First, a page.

Pride in the land of marketing, opportunity or threat?
‘Pinkwashing’ damages a brand’s reputation, 24/7 responsibility required
By Bob Bruinenberg, Creative Advisor at MSL in Amsterdam
Every year at the beginning of August, Pride Amsterdam once again will dominate the city with the boat parade on Saturday as its festive highlight. All of Amsterdam will be covered in pink and the well-known rainbow flags will wave proudly in the wind all week. Rainbow and unicorn emojis and GIFs will rain down on social media, and many will change their profile pictures to show support for the cause. During this week, it will feel as if every Dutch citizen proudly stands behind their LGBTI community and the whole country shows strong support. Equality and gay pride are 'hot', and brands have known this for a few years now. But how sincere are all these ‘pink’ marketing campaigns?
Large companies and brands have been regular participants in the famous canal boat parade for years. While it seems nice and fun, some of these companies do little otherwise that is publicly visible to the gay community. They claim diversity to be a high priority and establish pink networks within their organizations, but don’t publicly commit themselves to igniting genuine social change around the theme and the struggle. A good example is the recent policy change where the Dutch National Railway organization now addresses passengers with 'Dear travelers' instead of 'Ladies and gentlemen'. Here too, the balance between genuine moral considerations and the need to ‘jump on’ the current gender-neutrality debate for a quick PR-stunt is cloudy at best.
The 'pinkwashing' phenomenon is advancing rapidly. Pinkwashing - the opportunistic use of the LGBTI community to be seen as progressive and tolerant presents a huge risk to reputation. For example, a couple of years ago the Israeli Tourism Board started to promote Israel as a gay-friendly holiday destination. The goal was to portray the country as progressive. The campaign was criticised as pinkwashing because it seemed as though they were trying to hide the controversy and anger over the treatment of Palestinians.
Within the world of advertising, communication, and marketing, businesses are trying to showcase more differences. Some companies are slowly stepping up their game -- not so much in an active policy, but through statements and financial assistance. Some brands such as the #BeTrue apparel line of Nike, a gay-friendly line, direct proceeds to the LGBT Sports Coalition. Proceeds of limited edition t-shirts by HEMA and the Eau de Tolérance from De Bijenkorf (both are Dutch department stores) go to the COC, the Dutch LGTBI rights organization. In these cases, the brands take a stand and support the community at the same time. It’s a positive development, but the fun and lifestyle factor remains very high.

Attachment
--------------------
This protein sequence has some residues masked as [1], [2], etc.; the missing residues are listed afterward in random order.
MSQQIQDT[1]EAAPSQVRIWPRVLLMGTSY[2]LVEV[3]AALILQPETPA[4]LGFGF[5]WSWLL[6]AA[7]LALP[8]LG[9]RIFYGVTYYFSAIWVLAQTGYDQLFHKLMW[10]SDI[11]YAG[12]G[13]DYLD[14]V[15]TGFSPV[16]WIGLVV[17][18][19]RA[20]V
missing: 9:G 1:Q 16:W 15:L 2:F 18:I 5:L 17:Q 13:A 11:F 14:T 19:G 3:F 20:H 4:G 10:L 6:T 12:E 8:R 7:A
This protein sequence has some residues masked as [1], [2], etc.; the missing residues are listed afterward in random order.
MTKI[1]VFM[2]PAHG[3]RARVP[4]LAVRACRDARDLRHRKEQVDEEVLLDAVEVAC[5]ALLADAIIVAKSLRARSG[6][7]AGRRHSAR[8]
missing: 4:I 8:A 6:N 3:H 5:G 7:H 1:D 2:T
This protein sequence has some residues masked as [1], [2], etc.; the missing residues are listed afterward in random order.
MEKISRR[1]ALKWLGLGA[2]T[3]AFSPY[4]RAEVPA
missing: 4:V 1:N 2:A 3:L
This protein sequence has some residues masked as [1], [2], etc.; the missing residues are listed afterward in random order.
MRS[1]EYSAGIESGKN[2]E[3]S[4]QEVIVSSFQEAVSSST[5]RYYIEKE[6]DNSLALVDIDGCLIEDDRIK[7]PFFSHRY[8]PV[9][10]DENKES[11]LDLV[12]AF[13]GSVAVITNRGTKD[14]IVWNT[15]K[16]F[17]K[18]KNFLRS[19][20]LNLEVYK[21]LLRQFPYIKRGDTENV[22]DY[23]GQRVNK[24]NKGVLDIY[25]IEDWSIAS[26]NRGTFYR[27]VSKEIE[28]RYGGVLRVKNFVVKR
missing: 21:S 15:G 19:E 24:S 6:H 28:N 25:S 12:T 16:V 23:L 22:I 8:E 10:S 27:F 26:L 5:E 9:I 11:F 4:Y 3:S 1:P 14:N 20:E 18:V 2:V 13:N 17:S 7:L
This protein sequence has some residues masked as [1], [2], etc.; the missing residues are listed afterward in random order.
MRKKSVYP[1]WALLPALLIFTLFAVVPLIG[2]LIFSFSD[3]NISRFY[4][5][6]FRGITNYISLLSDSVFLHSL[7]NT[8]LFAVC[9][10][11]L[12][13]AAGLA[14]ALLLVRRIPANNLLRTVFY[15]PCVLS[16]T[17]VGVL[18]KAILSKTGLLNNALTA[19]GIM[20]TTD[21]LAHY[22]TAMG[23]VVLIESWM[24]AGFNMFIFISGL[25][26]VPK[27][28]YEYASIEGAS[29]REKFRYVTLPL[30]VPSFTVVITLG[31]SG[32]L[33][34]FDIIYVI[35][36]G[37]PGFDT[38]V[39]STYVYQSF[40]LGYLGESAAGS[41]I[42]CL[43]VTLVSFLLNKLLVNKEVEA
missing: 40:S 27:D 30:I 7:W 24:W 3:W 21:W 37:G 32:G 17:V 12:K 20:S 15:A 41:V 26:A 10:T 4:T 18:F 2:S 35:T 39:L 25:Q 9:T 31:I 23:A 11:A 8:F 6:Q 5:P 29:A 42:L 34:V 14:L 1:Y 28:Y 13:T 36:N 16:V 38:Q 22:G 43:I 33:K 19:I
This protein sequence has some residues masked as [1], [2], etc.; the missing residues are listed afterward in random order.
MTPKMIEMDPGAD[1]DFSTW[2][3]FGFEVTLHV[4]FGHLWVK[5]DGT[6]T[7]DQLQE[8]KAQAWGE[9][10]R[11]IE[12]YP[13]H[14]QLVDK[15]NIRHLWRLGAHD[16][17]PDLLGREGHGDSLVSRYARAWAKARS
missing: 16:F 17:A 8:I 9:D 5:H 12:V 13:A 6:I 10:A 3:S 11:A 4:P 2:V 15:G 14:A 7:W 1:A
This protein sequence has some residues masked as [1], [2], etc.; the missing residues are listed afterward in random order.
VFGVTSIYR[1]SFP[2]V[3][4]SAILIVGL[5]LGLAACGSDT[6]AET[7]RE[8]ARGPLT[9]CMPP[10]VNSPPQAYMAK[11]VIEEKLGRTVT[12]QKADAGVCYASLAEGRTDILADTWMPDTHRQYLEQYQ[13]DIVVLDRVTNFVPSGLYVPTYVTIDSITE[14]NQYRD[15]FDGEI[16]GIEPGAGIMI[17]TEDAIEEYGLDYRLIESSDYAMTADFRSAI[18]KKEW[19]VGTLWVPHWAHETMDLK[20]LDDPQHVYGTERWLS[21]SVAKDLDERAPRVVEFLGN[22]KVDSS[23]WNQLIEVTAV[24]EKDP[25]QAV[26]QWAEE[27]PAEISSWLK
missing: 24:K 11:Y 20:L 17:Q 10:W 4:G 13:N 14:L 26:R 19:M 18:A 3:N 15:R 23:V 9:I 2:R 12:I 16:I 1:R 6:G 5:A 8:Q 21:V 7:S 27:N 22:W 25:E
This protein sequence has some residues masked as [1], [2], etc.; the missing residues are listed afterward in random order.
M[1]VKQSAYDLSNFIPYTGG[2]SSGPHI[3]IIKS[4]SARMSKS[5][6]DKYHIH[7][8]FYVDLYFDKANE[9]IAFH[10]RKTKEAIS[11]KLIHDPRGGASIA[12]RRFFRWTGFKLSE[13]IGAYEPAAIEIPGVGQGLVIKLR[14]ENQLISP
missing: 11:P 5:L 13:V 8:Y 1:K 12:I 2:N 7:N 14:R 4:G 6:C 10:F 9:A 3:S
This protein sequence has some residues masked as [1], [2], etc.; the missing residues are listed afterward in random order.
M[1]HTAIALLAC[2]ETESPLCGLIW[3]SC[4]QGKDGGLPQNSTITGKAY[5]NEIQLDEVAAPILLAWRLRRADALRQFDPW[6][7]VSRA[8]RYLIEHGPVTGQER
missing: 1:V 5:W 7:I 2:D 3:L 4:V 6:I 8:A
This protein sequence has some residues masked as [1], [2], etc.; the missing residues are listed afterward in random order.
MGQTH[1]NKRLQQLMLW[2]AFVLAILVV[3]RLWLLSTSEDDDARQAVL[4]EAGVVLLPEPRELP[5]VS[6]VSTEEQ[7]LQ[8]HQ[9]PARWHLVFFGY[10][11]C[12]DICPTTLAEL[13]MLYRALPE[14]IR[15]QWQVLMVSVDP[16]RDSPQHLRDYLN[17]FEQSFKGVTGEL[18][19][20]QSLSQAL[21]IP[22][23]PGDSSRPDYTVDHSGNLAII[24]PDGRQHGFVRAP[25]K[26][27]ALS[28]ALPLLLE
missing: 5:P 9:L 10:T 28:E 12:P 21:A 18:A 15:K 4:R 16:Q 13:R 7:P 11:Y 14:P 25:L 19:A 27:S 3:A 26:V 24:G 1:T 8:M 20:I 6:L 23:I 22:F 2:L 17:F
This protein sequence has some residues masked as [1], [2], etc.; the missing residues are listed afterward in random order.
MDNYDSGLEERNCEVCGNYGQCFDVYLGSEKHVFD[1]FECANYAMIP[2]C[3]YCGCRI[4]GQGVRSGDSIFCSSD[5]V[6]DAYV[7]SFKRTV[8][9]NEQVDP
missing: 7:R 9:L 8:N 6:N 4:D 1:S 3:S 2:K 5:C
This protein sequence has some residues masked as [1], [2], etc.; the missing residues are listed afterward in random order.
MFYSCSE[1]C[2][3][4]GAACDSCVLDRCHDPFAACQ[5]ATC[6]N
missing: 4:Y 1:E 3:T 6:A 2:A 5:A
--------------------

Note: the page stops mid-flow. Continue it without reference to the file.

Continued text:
The question from many in the community is where is the support when the glitter and Gay Pride confetti are washed out of our hair? After Gay Pride, what brands take actions to address key ongoing issues like the fact that many LGBTI people in the once-so-tolerant Netherlands feel unsafe on the streets?
Authenticity and sincerity are essential
Societal criticism on the role of companies during Gay Pride is increasing. To many in the LGBTI community, Gay Pride appears to be slowly evolving into a corporate affair where these companies seek to showcase how ‘pink’ they are. For some, it sometimes feels like companies are only waving the rainbow flag for 'free' attention and opportunity to improve their employer brand.
Yes, it is marketing and that’s fine, but it feels wrong when brands market without sincerity and authenticity. That does not mean it can’t be done right. For years, Vodka brand Absolut has consistently committed themselves to the LGBTI community by making statements, continuously financing LGBTI foundations and by involving the community in the development of campaigns. In addition, values such as progressiveness and diversity are anchored in the company culture. There’s no mismatch with the values of the community and a sincere, sustainable outreach.
Finding the right path
I’m not writing this blog to point a finger at those companies that are not doing well in terms of their pink advertising. We are not there yet, but it warms my heart that more and more brands are working towards a positive image of LGBTI people in the Netherlands. This warrants encouragement, especially for those brands that try to be sincere and implement it throughout the whole business and the entire year, not just during Gay Pride. On the other hand, merely pinkwashing for cheap kudos during Gay Pride is erroneous and can damage an organization’s reputation.
Brands should look to find their role, own it, and make a real difference. They should move from storytelling to action. For example, their actions can involve setting up educational programs, providing information, arranging meetings or supporting local initiatives. They can actively engage in changing the social problems surrounding LGBTI people.
National campaigns are part of this and it’s only fair that companies want to communicate their support. But companies need to stand for something deep internally before communicating it externally. Emphasizing inclusivity and equality is never a bad thing, but businesses need to do more than just depict a gay couple, or rebrand their products with a rainbow flag or glitter. They need to commit to being genuine, or reconsider communicating at all. The genuinely supportive brands will keep supporting the community even if the next Gay Pride is still months away, and the community will take notice.
Interested in starting a conversation about how to properly engage in this year’s Gay Pride? Let us know! Bob Bruinenberg is a Creative Advisor with MSL in Amsterdam who supports a variety of clients in the office. He has been with MSL since 2016. Connect with him: @bobbruinenberg.